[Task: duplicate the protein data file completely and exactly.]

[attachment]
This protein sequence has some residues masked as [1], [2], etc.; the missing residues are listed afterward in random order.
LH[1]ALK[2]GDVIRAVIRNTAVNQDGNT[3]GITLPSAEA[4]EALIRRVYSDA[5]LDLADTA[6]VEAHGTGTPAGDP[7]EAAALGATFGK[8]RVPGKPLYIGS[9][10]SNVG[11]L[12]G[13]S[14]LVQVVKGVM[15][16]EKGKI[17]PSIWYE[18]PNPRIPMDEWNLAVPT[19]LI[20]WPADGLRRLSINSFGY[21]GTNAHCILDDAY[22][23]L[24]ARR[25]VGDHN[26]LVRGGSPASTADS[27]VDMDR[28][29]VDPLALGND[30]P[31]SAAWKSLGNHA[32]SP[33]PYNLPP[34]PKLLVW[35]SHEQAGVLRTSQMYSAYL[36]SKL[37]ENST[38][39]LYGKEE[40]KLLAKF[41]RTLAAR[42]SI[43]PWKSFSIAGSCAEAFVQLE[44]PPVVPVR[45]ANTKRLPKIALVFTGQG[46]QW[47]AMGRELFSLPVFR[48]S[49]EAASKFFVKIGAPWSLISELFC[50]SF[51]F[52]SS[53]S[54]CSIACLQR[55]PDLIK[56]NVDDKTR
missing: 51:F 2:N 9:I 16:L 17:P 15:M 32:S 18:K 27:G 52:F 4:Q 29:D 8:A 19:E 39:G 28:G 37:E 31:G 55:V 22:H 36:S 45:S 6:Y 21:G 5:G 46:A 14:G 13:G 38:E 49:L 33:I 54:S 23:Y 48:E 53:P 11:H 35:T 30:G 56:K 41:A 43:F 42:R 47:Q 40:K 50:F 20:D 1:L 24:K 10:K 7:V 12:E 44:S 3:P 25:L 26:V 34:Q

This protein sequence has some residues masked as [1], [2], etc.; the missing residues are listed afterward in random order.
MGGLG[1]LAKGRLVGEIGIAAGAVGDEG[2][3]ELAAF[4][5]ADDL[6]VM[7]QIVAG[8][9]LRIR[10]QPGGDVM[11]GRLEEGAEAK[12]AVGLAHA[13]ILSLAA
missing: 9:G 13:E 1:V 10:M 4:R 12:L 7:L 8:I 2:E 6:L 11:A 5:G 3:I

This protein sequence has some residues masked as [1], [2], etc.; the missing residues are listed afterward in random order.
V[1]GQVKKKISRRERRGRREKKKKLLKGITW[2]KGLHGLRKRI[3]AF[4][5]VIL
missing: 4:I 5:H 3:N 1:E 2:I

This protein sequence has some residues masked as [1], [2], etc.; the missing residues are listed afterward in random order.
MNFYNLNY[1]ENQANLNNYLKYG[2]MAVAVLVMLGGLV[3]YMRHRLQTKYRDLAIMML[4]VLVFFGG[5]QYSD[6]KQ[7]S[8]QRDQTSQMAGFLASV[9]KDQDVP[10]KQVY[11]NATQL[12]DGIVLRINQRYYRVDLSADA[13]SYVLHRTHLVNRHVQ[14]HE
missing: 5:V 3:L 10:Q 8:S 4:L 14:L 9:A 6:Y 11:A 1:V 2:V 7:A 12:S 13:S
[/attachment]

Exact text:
This protein sequence has some residues masked as [1], [2], etc.; the missing residues are listed afterward in random order.
LH[1]ALK[2]GDVIRAVIRNTAVNQDGNT[3]GITLPSAEA[4]EALIRRVYSDA[5]LDLADTA[6]VEAHGTGTPAGDP[7]EAAALGATFGK[8]RVPGKPLYIGS[9][10]SNVG[11]L[12]G[13]S[14]LVQVVKGVM[15][16]EKGKI[17]PSIWYE[18]PNPRIPMDEWNLAVPT[19]LI[20]WPADGLRRLSINSFGY[21]GTNAHCILDDAY[22][23]L[24]ARR[25]VGDHN[26]LVRGGSPASTADS[27]VDMDR[28][29]VDPLALGND[30]P[31]SAAWKSLGNHA[32]SP[33]PYNLPP[34]PKLLVW[35]SHEQAGVLRTSQMYSAYL[36]SKL[37]ENST[38][39]LYGKEE[40]KLLAKF[41]RTLAAR[42]SI[43]PWKSFSIAGSCAEAFVQLE[44]PPVVPVR[45]ANTKRLPKIALVFTGQG[46]QW[47]AMGRELFSLPVFR[48]S[49]EAASKFFVKIGAPWSLISELFC[50]SF[51]F[52]SS[53]S[54]CSIACLQR[55]PDLIK[56]NVDDKTR
missing: 51:F 2:N 9:I 16:L 17:P 15:M 32:S 18:K 27:G 52:F 4:Q 29:D 8:A 19:E 39:G 28:G 37:E 31:G 55:V 22:H 36:S 45:S 6:Y 21:G 5:G 46:A 14:G 13:G 38:E 49:L 33:I 54:S 23:Y 48:E 53:P 11:H 35:T 30:G 56:K 41:A 43:F 42:R 47:Q 40:K 50:F 20:D 1:L 24:K 10:K 7:V 12:E 44:S 3:P 25:L 26:V 34:Q

This protein sequence has some residues masked as [1], [2], etc.; the missing residues are listed afterward in random order.
MGGLG[1]LAKGRLVGEIGIAAGAVGDEG[2][3]ELAAF[4][5]ADDL[6]VM[7]QIVAG[8][9]LRIR[10]QPGGDVM[11]GRLEEGAEAK[12]AVGLAHA[13]ILSLAA
missing: 9:G 13:E 1:V 10:M 4:R 12:L 7:L 8:I 2:E 6:L 11:A 5:G 3:I

This protein sequence has some residues masked as [1], [2], etc.; the missing residues are listed afterward in random order.
V[1]GQVKKKISRRERRGRREKKKKLLKGITW[2]KGLHGLRKRI[3]AF[4][5]VIL
missing: 4:I 5:H 3:N 1:E 2:I

This protein sequence has some residues masked as [1], [2], etc.; the missing residues are listed afterward in random order.
MNFYNLNY[1]ENQANLNNYLKYG[2]MAVAVLVMLGGLV[3]YMRHRLQTKYRDLAIMML[4]VLVFFGG[5]QYSD[6]KQ[7]S[8]QRDQTSQMAGFLASV[9]KDQDVP[10]KQVY[11]NATQL[12]DGIVLRINQRYYRVDLSADA[13]SYVLHRTHLVNRHVQ[14]HE
missing: 5:V 3:L 10:Q 8:S 4:L 14:L 9:A 6:Y 11:A 1:V 2:V 7:A 12:S 13:S